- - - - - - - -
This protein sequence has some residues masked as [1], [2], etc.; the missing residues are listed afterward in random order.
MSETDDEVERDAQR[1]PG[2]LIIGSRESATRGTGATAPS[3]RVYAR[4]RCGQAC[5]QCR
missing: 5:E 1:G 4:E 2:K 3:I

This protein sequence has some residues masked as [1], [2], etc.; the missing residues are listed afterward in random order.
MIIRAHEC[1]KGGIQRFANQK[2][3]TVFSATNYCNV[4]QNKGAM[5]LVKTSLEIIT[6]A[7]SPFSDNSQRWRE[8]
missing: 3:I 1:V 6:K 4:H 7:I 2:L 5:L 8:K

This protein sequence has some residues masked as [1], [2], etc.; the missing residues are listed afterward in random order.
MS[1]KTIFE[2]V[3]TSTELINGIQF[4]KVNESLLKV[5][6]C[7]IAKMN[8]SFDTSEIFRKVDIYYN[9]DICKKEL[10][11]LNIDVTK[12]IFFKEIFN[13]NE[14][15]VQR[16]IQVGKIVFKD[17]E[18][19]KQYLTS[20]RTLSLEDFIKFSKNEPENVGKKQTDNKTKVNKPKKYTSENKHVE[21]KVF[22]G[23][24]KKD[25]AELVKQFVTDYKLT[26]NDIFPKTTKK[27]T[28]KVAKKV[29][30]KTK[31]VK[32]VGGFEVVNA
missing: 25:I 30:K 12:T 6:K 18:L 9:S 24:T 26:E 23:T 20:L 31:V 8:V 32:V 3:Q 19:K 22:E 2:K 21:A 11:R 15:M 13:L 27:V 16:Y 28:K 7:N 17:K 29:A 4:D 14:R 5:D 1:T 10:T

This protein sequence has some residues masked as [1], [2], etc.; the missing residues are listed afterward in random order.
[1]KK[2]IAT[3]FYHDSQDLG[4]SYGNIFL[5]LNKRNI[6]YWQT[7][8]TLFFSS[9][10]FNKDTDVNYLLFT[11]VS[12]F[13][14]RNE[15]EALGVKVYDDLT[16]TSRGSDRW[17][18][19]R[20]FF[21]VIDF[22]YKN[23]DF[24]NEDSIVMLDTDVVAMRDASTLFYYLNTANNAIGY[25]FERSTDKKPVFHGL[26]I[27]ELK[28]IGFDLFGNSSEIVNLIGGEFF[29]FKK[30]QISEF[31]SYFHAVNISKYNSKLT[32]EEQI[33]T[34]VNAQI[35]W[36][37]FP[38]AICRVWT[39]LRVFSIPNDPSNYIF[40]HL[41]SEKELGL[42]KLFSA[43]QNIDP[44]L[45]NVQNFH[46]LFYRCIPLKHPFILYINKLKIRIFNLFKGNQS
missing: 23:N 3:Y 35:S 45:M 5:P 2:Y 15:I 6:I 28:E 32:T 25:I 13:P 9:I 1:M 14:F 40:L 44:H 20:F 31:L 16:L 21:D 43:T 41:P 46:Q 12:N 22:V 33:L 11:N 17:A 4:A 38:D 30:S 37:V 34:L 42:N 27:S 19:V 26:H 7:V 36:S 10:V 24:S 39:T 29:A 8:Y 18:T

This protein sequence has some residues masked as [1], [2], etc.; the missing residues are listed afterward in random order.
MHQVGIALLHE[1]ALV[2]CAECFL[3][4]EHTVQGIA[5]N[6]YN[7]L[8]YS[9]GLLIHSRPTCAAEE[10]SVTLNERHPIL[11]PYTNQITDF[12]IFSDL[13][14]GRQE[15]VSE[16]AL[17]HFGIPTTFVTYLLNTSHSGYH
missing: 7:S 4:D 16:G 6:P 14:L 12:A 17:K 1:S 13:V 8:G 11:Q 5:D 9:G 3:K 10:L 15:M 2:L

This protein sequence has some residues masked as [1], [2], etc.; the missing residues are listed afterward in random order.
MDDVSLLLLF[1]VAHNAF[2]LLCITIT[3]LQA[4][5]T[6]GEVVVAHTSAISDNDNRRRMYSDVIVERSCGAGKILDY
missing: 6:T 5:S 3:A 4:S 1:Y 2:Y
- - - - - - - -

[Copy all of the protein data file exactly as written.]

This protein sequence has some residues masked as [1], [2], etc.; the missing residues are listed afterward in random order.
MSETDDEVERDAQR[1]PG[2]LIIGSRESATRGTGATAPS[3]RVYAR[4]RCGQAC[5]QCR
missing: 5:E 1:G 4:E 2:K 3:I

This protein sequence has some residues masked as [1], [2], etc.; the missing residues are listed afterward in random order.
MIIRAHEC[1]KGGIQRFANQK[2][3]TVFSATNYCNV[4]QNKGAM[5]LVKTSLEIIT[6]A[7]SPFSDNSQRWRE[8]
missing: 3:I 1:V 6:K 4:H 7:I 2:L 5:L 8:K

This protein sequence has some residues masked as [1], [2], etc.; the missing residues are listed afterward in random order.
MS[1]KTIFE[2]V[3]TSTELINGIQF[4]KVNESLLKV[5][6]C[7]IAKMN[8]SFDTSEIFRKVDIYYN[9]DICKKEL[10][11]LNIDVTK[12]IFFKEIFN[13]NE[14][15]VQR[16]IQVGKIVFKD[17]E[18][19]KQYLTS[20]RTLSLEDFIKFSKNEPENVGKKQTDNKTKVNKPKKYTSENKHVE[21]KVF[22]G[23][24]KKD[25]AELVKQFVTDYKLT[26]NDIFPKTTKK[27]T[28]KVAKKV[29][30]KTK[31]VK[32]VGGFEVVNA
missing: 25:I 30:K 12:T 6:K 18:L 9:S 24:T 26:E 23:T 20:L 31:V 8:V 32:V 3:Q 19:K 22:E 2:K 21:A 11:R 15:M 13:L 27:V 16:Y 28:K 7:N 17:K 29:A 4:D 14:R 5:D 1:T 10:T

This protein sequence has some residues masked as [1], [2], etc.; the missing residues are listed afterward in random order.
[1]KK[2]IAT[3]FYHDSQDLG[4]SYGNIFL[5]LNKRNI[6]YWQT[7][8]TLFFSS[9][10]FNKDTDVNYLLFT[11]VS[12]F[13][14]RNE[15]EALGVKVYDDLT[16]TSRGSDRW[17][18][19]R[20]FF[21]VIDF[22]YKN[23]DF[24]NEDSIVMLDTDVVAMRDASTLFYYLNTANNAIGY[25]FERSTDKKPVFHGL[26]I[27]ELK[28]IGFDLFGNSSEIVNLIGGEFF[29]FKK[30]QISEF[31]SYFHAVNISKYNSKLT[32]EEQI[33]T[34]VNAQI[35]W[36][37]FP[38]AICRVWT[39]LRVFSIPNDPSNYIF[40]HL[41]SEKELGL[42]KLFSA[43]QNIDP[44]L[45]NVQNFH[46]LFYRCIPLKHPFILYINKLKIRIFNLFKGNQS
missing: 23:N 3:Y 35:S 45:M 5:P 2:Y 15:I 6:I 28:E 32:T 25:I 13:P 9:I 1:M 14:F 40:L 44:H 20:F 31:L 16:L 21:D 43:T 41:P 46:Q 12:N 22:V 33:L 11:N 17:A 4:A 38:D 30:S 37:V 34:L 42:N 27:S 19:V 26:H 7:V 36:S 10:V 24:S 39:T 29:A 8:Y 18:T

This protein sequence has some residues masked as [1], [2], etc.; the missing residues are listed afterward in random order.
MHQVGIALLHE[1]ALV[2]CAECFL[3][4]EHTVQGIA[5]N[6]YN[7]L[8]YS[9]GLLIHSRPTCAAEE[10]SVTLNERHPIL[11]PYTNQITDF[12]IFSDL[13][14]GRQE[15]VSE[16]AL[17]HFGIPTTFVTYLLNTSHSGYH
missing: 7:S 4:D 16:G 6:P 14:L 12:A 17:K 1:S 13:V 8:G 11:Q 5:D 9:G 3:K 10:L 15:M 2:L

This protein sequence has some residues masked as [1], [2], etc.; the missing residues are listed afterward in random order.
MDDVSLLLLF[1]VAHNAF[2]LLCITIT[3]LQA[4][5]T[6]GEVVVAHTSAISDNDNRRRMYSDVIVERSCGAGKILDY
missing: 6:T 5:S 3:A 4:S 1:Y 2:Y